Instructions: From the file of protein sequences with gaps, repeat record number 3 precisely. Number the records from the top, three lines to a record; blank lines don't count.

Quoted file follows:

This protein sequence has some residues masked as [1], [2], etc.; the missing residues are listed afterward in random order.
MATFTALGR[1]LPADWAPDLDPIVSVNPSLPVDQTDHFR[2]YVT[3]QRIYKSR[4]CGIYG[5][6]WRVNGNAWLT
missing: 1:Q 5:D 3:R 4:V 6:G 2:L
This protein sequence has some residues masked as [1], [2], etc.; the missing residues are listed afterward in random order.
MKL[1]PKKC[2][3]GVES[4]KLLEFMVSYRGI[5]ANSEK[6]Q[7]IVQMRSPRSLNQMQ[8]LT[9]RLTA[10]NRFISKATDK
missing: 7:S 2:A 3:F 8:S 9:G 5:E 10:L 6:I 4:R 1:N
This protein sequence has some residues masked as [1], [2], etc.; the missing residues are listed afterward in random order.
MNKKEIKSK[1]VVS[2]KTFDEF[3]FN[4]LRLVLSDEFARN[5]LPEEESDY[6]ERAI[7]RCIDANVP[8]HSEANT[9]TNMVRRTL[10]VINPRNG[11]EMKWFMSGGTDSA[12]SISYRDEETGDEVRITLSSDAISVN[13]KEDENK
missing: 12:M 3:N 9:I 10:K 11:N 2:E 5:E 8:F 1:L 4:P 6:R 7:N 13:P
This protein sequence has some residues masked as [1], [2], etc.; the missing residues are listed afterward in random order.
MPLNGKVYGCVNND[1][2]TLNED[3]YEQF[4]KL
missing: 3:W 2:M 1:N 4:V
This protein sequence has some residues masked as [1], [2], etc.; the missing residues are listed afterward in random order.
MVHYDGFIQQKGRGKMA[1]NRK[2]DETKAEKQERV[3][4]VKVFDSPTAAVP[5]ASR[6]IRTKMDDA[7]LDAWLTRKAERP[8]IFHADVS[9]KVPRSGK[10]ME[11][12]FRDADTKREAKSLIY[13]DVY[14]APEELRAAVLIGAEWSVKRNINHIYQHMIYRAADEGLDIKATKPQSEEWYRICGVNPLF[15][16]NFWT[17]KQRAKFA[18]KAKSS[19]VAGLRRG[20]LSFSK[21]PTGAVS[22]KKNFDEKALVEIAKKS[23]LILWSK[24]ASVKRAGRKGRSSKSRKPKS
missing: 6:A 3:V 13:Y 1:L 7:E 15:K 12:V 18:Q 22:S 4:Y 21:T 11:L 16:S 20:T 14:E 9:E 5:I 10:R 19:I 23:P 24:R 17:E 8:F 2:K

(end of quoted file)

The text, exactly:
This protein sequence has some residues masked as [1], [2], etc.; the missing residues are listed afterward in random order.
MNKKEIKSK[1]VVS[2]KTFDEF[3]FN[4]LRLVLSDEFARN[5]LPEEESDY[6]ERAI[7]RCIDANVP[8]HSEANT[9]TNMVRRTL[10]VINPRNG[11]EMKWFMSGGTDSA[12]SISYRDEETGDEVRITLSSDAISVN[13]KEDENK
missing: 12:M 3:N 9:I 10:K 11:N 2:E 5:E 8:F 1:L 4:P 6:R 7:N 13:P